Joe Sanderson heads into his amateur match up with Mark Leibach as part of Stout Fights Muay Thai 3 on October 13th 2018 carrying a 1-0 record. Sanderson is one of the many fighters on the card training in, and representing Stout Training Pittsburgh; the gym putting on the card.

What got you into training kickboxing? Had you done other martial arts first/ other sports?

I had a friend who trained Muay Thai years ago and competed in several different states. He encouraged me to join him but with life the way it is, it never lined up for me. Years passed and finally I had the time and drive to give it a go and it’s been addictive since then. I was always enamored with Thai culture and the way it manifests in their national sport. As a kid I participated in Tae Kwon Do but it never really stuck for me. I grew up playing hockey at a pretty high level and that took up most of my free time as a youth and then adolescent.

How long had you been training before you wanted to fight?

I went into my first class with the mindset that this would end up being whatever it could be, if just a hobby and something fun to do a couple times a week, a way to get into and stay in shape, or if I took to it and it became something I wanted to compete in. As I said it was immediately addictive for me and I think fairly early on I figured I’d like to eventually fight. I waited until my trainers brought it up though before I truly deemed myself ready to start fighting.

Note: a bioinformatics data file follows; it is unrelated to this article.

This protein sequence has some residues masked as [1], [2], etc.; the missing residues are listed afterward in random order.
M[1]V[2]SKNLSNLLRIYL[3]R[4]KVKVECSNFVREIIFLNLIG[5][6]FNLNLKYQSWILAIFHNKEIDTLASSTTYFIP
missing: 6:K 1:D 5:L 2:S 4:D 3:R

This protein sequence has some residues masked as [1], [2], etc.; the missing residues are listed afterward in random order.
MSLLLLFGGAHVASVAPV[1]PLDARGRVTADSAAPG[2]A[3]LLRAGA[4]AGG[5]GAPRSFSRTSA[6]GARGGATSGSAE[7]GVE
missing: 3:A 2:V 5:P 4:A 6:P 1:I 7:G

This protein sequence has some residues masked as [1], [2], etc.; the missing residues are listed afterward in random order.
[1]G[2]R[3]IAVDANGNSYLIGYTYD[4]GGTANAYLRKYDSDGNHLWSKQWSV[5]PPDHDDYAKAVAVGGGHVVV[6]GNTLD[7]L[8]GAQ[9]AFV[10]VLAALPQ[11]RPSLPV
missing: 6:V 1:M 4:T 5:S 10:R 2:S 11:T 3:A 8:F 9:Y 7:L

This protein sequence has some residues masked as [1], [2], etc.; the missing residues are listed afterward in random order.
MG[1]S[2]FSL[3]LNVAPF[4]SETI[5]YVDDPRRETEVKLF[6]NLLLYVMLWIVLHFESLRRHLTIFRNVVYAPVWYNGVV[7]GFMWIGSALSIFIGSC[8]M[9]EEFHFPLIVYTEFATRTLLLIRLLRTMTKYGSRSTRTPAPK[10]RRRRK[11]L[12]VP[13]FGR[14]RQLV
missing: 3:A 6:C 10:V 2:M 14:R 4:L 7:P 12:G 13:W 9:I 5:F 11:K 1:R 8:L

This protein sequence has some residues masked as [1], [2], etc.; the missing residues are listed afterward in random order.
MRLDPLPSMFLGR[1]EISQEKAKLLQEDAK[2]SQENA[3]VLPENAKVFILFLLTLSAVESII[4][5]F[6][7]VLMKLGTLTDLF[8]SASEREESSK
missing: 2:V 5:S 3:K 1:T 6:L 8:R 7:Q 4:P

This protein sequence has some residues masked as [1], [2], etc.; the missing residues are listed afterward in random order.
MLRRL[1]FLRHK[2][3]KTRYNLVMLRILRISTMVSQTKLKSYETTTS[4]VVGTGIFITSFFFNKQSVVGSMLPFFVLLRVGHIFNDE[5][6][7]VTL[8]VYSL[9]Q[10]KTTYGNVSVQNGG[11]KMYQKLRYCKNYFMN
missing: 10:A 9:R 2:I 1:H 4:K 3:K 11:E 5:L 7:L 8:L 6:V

What have you learned about yourself/ the sport of Muay Thai through your two fights so far?

I think the sport can be really brutal, and I’ve learned that there’s something inside my head that enjoys that. I like the order and the chaos that it can sometimes be simultaneously. I’ve learned that as a martial art/sport it encourages one to abandon ego. Getting hit really hard is not for everyone so there’s something to be learned there.

What is your mindset headed into this fight?

I’m having a lot of fun learning and getting better. I want to continue that and I’m not sure there’s a better way to do so than through competition. I’d like to successfully employ a gameplay and win the fight, obviously, but I’d also like to come out the other end a more complete fighter. That was definitely the case with my last fight.

What is your biggest piece of advice for someone just starting out in Muay Thai?

Take the time to look into the history and tradition of the sport as it is in Thailand, as I think it can be a really rewarding experience. There is a lot there that might not be obvious, or might not be found in more traditional martial arts. Don’t try to win at sparring or in training, try to forget the ego and be open to every lesson that comes, including those that come with getting beat up a little.

Who helped you the most in this training camp?

My team mates and trainers who have carved time out of their personal lives to be there for us every night in the gym helping us prepare.


Doors open at 6pm at the Printscape arena at Southpointe. General admission is $30 and ringside $50.